“Grace is a mine of wealth laid open to the poor;
Grace is the sov’reign spring of health, ’tis life for evermore.”
Question. But is it not important to see that grace reigns through righteousness?
Yes; but it is a great thing first of all to take hold of the fact that it is grace that is now on the throne. Grace is reigning through righteousness truly. All must be in perfect righteousness necessarily where God (who is righteous) is concerned. There was the reign of sin (chap. 5:21), sin had reigned unto death, but now the grace of God has, so to speak, ascended the throne on the believer’s behalf, and on account of the work at the cross, where the question of sin was settled, grace reigns through righteousness unto eternal life; so that grace not only meets us in our need, and sets us in present favour, but secures for us the glory by and by, when the saints will be glorified with Christ. Then it will be the display of grace—“The riches of His grace.”
When the great fact is grasped that GRACE is reigning, we can rightly approach the sixth chapter, where we are seen as “not under law, but under grace” (v. 14). This must be borne in mind all through.
Question. Chapter 6 begins with the question, “What shall we say then? Shall we continue in sin, that grace may abound?” Is this question one that would occur to the renewed mind, do you think?
Well, the Apostle raises the question in order to answer the natural reasoning of men, that to believe in grace so free would lead to licence. Nay, he adds, “Far be the thought.” The question is raised so that we might have it settled intelligently.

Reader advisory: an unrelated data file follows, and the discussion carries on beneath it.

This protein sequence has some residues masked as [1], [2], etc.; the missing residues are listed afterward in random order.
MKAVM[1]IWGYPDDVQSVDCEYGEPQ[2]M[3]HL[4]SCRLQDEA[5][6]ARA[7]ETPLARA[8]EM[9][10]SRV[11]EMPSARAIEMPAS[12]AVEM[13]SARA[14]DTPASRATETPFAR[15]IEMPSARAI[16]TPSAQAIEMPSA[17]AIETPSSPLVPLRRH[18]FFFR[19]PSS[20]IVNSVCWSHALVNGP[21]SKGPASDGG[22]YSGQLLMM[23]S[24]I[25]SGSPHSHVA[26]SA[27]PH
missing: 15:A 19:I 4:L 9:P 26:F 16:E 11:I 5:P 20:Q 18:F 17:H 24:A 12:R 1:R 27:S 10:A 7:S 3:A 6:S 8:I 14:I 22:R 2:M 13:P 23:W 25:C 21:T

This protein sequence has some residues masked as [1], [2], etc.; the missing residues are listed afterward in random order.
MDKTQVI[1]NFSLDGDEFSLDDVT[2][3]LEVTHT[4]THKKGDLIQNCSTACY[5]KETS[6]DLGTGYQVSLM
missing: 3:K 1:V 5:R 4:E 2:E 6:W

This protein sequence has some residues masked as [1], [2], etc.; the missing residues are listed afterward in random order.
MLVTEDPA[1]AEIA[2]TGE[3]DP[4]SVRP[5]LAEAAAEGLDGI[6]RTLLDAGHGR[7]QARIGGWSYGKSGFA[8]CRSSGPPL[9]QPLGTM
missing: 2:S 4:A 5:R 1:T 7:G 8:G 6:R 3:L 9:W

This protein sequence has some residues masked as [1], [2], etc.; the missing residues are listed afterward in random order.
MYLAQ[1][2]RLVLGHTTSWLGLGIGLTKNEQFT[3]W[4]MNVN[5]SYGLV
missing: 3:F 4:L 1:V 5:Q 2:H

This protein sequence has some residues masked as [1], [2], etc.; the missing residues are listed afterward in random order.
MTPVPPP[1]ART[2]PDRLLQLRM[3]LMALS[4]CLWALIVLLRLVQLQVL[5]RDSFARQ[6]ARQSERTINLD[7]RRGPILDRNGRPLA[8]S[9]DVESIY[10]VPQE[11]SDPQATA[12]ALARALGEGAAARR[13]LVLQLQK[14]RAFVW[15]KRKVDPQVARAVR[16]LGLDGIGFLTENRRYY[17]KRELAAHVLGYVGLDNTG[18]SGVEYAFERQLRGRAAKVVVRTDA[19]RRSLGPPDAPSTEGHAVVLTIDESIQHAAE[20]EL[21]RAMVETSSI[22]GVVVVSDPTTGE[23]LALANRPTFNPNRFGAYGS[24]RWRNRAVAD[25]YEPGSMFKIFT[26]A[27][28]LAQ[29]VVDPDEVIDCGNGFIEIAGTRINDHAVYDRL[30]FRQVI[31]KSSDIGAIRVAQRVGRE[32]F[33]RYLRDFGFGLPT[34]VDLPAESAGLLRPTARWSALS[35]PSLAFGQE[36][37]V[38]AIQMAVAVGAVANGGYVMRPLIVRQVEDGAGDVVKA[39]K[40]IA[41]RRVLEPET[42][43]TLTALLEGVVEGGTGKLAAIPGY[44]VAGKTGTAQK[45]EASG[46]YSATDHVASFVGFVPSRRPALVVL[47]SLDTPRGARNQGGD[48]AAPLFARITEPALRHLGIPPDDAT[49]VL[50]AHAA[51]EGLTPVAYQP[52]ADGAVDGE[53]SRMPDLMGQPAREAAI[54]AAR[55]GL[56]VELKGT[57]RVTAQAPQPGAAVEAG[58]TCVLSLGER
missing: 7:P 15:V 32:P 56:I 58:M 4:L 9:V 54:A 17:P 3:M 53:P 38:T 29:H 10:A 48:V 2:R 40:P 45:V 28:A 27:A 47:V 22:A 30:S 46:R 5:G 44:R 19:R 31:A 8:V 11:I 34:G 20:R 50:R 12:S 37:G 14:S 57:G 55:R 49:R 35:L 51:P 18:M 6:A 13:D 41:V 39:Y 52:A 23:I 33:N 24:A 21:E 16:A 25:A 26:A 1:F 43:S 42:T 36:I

Grace took us up at the start—grace is going to glorify us at the end; but we are not yet glorified. What are we going to do in between, since we are the recipients of such grace? Continue in sin? “Far be the thought.”
The truth is very plain—the believer has died to sin. That is a settled thing; then how shall he live in sin? The believer is not told to die to sin. We sometimes hear the remark, “You must die to sin,” but Scripture is very careful to say that the believer has died to sin (v. 2). Baptism “unto Christ Jesus” sets forth that the one so baptized is done with sin, because in being baptized to Him be is baptized unto His death. Christ has died to sin, and in baptism the believer has been buried with Him. We are not to be ignorant as to this matter. It is “with Christ” we have died. The scene of death was at the cross; not within the believer, but “with Christ.” We are dead with Him and buried with Him.